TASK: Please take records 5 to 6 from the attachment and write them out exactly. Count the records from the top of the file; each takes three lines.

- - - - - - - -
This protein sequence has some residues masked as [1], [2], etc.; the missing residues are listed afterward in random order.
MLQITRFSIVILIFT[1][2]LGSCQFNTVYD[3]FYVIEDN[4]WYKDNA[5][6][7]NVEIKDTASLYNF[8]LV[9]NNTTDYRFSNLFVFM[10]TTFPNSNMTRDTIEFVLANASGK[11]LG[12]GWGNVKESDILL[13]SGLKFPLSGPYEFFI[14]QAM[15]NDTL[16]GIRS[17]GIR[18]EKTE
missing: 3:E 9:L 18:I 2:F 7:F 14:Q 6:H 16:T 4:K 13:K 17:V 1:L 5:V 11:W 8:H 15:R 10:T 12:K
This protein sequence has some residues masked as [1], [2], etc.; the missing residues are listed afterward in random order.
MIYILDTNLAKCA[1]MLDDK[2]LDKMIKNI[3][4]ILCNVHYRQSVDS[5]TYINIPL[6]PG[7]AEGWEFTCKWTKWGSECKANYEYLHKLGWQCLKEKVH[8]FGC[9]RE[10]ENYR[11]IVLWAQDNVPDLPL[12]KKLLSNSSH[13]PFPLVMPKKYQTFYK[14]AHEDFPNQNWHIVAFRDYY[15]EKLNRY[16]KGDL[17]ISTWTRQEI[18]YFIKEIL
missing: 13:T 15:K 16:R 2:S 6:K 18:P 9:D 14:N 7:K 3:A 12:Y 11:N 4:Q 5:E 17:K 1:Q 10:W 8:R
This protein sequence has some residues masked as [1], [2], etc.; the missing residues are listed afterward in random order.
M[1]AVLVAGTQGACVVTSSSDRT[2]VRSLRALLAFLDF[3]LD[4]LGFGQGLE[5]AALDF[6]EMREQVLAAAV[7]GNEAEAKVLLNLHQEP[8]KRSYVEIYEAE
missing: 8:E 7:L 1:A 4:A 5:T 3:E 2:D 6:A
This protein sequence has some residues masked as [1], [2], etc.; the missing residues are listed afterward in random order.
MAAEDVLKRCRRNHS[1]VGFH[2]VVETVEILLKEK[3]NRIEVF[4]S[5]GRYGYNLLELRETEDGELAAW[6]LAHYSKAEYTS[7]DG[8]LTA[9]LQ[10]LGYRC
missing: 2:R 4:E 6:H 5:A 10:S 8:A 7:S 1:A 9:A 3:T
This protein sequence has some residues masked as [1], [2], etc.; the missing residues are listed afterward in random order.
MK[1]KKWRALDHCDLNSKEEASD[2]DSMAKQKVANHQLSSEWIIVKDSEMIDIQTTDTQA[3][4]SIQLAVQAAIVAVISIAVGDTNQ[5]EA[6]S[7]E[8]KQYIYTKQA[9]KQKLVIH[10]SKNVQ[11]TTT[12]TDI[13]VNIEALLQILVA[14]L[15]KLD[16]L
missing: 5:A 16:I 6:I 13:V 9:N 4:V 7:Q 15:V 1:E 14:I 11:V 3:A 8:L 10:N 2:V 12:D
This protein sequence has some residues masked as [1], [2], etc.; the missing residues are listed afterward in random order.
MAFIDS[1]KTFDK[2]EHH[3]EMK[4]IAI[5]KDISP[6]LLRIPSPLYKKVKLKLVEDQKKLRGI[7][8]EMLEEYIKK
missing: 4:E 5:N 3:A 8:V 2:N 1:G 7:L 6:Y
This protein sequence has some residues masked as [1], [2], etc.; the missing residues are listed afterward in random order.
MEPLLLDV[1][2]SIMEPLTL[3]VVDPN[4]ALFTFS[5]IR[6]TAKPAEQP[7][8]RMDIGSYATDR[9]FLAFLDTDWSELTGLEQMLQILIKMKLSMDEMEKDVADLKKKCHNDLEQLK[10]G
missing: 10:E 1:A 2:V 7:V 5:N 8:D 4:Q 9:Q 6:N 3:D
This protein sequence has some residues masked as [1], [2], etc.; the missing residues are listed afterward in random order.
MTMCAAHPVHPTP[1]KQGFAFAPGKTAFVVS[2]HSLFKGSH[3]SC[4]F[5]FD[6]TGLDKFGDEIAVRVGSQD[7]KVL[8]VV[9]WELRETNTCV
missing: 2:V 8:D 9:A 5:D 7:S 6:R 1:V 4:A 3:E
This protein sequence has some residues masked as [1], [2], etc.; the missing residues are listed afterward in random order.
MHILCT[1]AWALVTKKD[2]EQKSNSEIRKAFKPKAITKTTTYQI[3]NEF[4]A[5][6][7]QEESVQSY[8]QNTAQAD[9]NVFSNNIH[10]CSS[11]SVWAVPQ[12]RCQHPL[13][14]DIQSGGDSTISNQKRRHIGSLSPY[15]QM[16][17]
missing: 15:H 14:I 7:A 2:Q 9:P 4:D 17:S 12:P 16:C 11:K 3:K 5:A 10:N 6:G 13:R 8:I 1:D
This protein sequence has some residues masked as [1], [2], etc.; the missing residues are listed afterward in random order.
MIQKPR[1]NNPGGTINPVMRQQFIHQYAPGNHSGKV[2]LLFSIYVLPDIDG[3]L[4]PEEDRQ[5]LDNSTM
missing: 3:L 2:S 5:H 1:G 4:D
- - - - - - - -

This protein sequence has some residues masked as [1], [2], etc.; the missing residues are listed afterward in random order.
MK[1]KKWRALDHCDLNSKEEASD[2]DSMAKQKVANHQLSSEWIIVKDSEMIDIQTTDTQA[3][4]SIQLAVQAAIVAVISIAVGDTNQ[5]EA[6]S[7]E[8]KQYIYTKQA[9]KQKLVIH[10]SKNVQ[11]TTT[12]TDI[13]VNIEALLQILVA[14]L[15]KLD[16]L
missing: 5:A 16:I 6:I 13:V 9:N 4:V 7:Q 15:V 1:E 14:I 11:V 3:A 8:L 10:N 2:V 12:D
This protein sequence has some residues masked as [1], [2], etc.; the missing residues are listed afterward in random order.
MAFIDS[1]KTFDK[2]EHH[3]EMK[4]IAI[5]KDISP[6]LLRIPSPLYKKVKLKLVEDQKKLRGI[7][8]EMLEEYIKK
missing: 4:E 5:N 3:A 8:V 2:N 1:G 7:L 6:Y